The Path Less Traveled: The Nonclinical Pharmacist
Nonclinical pharmacists can still have a meaningful impact on patient care.
Nonclinical pharmacists can still have a meaningful impact on patient care.
As pharmacists, we are in the business of taking care of patients. That’s why we are all required to complete patient care rotations before becoming licensed pharmacists.
Patient care is at the very essence of what pharmacists do. The word “clinical” means of or relating to the observation and treatment of actual patients.
However, I argue that there’s a new, less explored pathway that is available to the new pharmacist: that of the nonclinical pharmacist. By nonclinical, I mean that the new pharmacist in some cases may not have direct contact with individual patients one-on-one; instead, she works in an area of pharmacy or health care that has indirect impact on hundreds or thousands of patients. She’s still using her clinical knowledge but at a broader or wider level.
The nonclinical pharmacist could work in administration, technology, managed care, formulary management, entrepreneurship, drug information, pharmaceutical or biotech, big data, or management—just to name a few areas. I would also argue in many cases that the nonclinical pharmacist is more likely to be a leader within an organization.
For the purposes of this article, I wanted to take a look at 2 nonclinical pharmacists to explore how they each found the path less traveled, and more importantly, what advice they had for the rest of us in pharmacy, particularly for those of us that have interests beyond clinical pharmacy.
The Clinical to Administrative Career Path
Our first pharmacist is Amy Hyduk, PharmD, MBA, a network pharmacy director at Lutheran Health Network. Although she originally worked in direct patient care, she now oversees network standardization, integration, and growth of hospital pharmacy services between 8 hospitals in Fort Wayne, Indiana, and the surrounding area. At the main hospital, Lutheran Hospital, she also serves as the pharmacy director overseeing full operations of the pharmacy department and services.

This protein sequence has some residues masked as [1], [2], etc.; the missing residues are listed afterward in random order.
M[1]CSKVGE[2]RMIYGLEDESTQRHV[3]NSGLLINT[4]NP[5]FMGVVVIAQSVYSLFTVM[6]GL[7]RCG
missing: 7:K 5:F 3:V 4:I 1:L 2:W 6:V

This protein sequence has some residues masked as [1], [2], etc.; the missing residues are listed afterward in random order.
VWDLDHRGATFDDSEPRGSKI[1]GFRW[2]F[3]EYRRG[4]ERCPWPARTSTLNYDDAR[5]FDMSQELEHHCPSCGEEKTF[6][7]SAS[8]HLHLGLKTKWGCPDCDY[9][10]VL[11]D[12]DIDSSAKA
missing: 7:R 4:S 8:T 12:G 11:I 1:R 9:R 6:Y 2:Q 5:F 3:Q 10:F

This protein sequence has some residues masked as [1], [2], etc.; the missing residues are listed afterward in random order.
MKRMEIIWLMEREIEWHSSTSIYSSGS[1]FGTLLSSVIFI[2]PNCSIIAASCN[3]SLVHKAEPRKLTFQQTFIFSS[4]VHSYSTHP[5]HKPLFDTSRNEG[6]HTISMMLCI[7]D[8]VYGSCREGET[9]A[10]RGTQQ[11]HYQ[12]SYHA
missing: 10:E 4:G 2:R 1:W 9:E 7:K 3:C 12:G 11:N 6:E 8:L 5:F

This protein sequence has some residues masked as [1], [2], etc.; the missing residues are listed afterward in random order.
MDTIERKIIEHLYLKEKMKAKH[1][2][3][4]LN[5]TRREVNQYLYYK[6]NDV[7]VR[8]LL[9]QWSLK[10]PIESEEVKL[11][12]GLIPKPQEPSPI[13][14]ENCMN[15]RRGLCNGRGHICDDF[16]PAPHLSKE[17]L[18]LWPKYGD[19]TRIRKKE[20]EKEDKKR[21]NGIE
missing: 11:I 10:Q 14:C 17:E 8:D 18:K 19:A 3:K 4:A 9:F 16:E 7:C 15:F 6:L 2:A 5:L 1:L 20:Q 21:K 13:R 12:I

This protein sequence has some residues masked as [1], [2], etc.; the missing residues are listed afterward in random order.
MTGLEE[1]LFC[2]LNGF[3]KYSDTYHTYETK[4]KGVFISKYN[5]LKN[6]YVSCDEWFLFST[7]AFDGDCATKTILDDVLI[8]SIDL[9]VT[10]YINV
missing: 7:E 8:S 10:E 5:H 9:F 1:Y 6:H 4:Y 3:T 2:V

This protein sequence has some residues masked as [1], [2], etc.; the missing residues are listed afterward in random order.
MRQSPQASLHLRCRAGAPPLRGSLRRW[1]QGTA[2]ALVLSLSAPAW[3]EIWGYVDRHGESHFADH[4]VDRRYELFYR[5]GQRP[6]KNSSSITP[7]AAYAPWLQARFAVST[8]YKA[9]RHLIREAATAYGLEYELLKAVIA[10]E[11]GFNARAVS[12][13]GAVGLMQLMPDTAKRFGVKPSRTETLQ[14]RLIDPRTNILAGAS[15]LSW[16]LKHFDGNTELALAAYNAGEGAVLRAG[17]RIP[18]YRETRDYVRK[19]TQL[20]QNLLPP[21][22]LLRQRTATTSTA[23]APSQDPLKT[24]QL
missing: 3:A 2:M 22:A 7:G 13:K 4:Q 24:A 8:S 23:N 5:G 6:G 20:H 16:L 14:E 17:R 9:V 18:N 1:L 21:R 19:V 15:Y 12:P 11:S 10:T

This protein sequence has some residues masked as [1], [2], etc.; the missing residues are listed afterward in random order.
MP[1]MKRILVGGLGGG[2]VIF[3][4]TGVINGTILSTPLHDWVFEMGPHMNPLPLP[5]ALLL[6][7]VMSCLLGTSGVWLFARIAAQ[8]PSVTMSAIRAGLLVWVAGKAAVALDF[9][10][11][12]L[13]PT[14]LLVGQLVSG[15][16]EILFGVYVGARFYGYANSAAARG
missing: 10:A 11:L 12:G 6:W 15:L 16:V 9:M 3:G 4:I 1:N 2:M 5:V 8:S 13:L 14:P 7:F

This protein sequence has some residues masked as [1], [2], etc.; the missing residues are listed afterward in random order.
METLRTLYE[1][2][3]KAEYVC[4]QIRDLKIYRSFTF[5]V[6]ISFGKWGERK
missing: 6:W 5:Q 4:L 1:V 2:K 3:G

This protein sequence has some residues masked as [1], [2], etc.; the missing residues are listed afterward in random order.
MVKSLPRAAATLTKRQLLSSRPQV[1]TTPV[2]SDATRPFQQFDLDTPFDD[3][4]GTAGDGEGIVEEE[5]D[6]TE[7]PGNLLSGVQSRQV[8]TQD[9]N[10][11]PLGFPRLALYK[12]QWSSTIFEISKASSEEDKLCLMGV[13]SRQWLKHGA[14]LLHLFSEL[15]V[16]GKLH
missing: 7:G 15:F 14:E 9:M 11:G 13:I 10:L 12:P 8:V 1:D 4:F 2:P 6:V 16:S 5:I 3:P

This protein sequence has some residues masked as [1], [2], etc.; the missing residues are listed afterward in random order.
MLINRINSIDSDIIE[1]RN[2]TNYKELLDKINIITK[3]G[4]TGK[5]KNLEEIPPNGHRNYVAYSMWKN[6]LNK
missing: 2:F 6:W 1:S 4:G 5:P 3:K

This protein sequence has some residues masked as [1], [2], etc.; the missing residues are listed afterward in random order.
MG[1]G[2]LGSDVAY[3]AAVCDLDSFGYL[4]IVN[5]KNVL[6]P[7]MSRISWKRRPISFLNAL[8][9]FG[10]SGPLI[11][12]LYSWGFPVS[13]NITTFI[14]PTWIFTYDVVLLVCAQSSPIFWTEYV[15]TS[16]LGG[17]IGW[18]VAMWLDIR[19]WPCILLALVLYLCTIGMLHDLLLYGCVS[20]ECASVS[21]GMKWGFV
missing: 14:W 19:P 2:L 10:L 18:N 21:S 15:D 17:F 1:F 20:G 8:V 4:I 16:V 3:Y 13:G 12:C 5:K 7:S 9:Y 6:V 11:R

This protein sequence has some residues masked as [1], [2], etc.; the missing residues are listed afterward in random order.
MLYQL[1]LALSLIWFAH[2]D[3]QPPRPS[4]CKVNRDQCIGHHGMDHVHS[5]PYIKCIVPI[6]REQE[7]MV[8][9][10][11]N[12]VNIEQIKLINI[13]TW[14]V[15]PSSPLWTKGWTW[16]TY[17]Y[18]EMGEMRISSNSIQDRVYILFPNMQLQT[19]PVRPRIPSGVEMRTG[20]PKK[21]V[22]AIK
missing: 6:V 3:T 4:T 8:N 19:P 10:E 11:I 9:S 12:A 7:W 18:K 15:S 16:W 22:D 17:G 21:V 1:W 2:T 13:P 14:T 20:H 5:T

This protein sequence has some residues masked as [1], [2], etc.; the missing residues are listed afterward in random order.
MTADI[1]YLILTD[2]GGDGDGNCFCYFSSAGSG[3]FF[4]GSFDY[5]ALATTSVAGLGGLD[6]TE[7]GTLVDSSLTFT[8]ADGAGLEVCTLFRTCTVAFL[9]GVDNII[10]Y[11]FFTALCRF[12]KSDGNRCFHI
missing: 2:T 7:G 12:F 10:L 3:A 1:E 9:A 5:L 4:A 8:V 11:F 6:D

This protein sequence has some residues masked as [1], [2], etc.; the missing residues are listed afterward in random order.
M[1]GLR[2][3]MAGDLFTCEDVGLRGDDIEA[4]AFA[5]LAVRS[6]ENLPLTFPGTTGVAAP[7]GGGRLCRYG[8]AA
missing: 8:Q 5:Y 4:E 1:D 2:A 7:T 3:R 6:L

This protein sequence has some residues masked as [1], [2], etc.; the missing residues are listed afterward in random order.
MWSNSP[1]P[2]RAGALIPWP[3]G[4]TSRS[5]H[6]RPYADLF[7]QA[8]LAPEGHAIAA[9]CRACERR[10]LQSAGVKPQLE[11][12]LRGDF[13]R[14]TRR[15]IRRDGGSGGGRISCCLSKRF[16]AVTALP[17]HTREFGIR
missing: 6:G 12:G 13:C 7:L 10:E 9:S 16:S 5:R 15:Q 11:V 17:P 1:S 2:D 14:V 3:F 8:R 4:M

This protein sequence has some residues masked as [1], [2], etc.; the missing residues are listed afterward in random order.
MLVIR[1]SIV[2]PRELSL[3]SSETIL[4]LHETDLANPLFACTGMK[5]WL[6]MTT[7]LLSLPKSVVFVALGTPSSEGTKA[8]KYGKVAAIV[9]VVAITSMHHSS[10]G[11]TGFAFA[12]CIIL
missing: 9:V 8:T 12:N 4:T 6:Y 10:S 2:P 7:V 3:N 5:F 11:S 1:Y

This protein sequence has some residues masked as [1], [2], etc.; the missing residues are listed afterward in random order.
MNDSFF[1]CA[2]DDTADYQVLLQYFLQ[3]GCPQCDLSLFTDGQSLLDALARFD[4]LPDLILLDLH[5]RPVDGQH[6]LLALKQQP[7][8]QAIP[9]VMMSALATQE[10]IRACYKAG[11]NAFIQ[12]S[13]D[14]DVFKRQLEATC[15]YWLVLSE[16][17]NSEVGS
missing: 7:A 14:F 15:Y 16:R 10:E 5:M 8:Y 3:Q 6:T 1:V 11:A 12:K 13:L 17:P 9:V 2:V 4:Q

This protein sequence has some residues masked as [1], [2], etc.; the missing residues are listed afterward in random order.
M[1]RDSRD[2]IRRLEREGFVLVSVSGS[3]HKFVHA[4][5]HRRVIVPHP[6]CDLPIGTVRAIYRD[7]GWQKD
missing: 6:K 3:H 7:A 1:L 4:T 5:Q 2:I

“I had always had an interest in pediatrics and planned on focusing in that area,” Dr. Hyduk said. “Upon graduation, I took a job as a clinical pharmacist at Lutheran Hospital, where I focused on the development of some pediatric pharmacy services, including a new pediatric ketogenic diet clinic for children with seizure disorders that were not well-controlled with medication therapy.”
Dr. Hyduk always had a passion for clinical pharmacy. However, over time, she grew interested in leadership roles.
“After I had been at Lutheran Hospital for almost a year, an opportunity developed with a new MBA program that allowed for the specialization in targeted areas such as health care administration,” she explained. “During that program, I was then promoted to a network clinical manager position. Between the job responsibilities of my new position and the experiences from the MBA program and a yearlong leadership program that I had completed within my health system, my interest in a pharmacy administrative level position grew significantly. I learned that my strengths and passion were stronger in developing and organizing programs and policies, reviewing processes, and identifying areas for process improvement and analysis of quality and clinical data.”
Several Paths Lead to Health Care Entrepreneurship
Our second nonclinical pharmacist is Shaun Young, PharmD, MBA, CEO of Ardina. Dr. Young also worked in a variety of pharmacy and health care settings, including but not limited to: community practice pharmacy, pharmaceutical industry in sales, an outpatient pharmacy supervisor, a director of health care innovation for a large retailer, and vice president of a consumer health division of one of the largest pharmacy wholesalers in the country, all prior to his current role of CEO and founder of Ardina.